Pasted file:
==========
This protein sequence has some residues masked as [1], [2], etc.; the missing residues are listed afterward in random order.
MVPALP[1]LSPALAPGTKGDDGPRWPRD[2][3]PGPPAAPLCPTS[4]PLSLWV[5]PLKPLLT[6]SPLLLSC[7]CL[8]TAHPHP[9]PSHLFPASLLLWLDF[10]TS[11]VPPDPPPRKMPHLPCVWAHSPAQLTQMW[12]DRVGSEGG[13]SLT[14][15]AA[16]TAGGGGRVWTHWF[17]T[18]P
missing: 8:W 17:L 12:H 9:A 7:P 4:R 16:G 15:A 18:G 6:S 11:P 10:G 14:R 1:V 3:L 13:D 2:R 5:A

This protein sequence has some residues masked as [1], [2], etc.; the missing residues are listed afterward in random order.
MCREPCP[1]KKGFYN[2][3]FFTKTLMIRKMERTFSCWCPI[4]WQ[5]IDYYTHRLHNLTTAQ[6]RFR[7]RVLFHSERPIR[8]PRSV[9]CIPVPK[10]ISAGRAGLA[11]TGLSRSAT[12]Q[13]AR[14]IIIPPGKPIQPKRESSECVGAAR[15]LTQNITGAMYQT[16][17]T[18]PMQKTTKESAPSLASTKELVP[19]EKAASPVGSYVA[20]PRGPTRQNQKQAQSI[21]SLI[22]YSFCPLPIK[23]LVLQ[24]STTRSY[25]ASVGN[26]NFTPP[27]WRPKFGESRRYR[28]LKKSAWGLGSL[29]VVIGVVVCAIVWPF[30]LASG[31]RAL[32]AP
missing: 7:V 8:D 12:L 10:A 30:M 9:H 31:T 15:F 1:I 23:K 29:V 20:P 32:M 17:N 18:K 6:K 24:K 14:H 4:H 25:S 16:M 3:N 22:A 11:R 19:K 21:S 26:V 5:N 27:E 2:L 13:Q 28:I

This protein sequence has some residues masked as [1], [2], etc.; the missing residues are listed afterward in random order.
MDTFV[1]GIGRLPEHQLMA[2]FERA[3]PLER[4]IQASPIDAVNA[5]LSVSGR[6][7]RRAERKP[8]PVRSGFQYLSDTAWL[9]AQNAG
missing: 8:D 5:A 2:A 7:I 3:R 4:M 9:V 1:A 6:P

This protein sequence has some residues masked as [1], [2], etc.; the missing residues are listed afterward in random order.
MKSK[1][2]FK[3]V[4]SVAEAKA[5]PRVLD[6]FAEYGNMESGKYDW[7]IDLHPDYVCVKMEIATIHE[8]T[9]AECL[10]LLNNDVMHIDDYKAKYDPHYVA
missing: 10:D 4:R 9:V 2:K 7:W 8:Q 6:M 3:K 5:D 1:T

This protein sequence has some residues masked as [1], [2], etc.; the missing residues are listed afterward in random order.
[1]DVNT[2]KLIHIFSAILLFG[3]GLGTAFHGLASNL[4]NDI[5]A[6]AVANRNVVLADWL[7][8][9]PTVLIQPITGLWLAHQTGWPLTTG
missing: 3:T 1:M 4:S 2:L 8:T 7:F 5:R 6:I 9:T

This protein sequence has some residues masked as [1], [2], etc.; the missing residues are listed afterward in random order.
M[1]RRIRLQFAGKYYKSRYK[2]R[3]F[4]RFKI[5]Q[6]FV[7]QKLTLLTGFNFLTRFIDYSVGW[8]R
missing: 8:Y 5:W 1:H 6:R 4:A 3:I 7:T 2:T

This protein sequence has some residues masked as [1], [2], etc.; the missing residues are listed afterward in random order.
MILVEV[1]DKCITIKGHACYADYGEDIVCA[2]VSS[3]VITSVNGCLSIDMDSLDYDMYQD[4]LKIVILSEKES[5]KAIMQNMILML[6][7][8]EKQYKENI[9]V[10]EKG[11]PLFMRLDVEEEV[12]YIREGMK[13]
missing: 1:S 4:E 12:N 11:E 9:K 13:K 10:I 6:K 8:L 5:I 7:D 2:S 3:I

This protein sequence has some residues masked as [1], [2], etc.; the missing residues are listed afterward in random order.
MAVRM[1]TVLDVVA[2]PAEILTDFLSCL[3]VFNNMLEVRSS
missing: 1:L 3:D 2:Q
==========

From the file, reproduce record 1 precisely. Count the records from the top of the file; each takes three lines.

This protein sequence has some residues masked as [1], [2], etc.; the missing residues are listed afterward in random order.
MVPALP[1]LSPALAPGTKGDDGPRWPRD[2][3]PGPPAAPLCPTS[4]PLSLWV[5]PLKPLLT[6]SPLLLSC[7]CL[8]TAHPHP[9]PSHLFPASLLLWLDF[10]TS[11]VPPDPPPRKMPHLPCVWAHSPAQLTQMW[12]DRVGSEGG[13]SLT[14][15]AA[16]TAGGGGRVWTHWF[17]T[18]P
missing: 8:W 17:L 12:H 9:A 7:P 4:R 16:G 15:A 18:G 6:S 11:P 10:G 14:R 1:V 3:L 13:D 2:R 5:A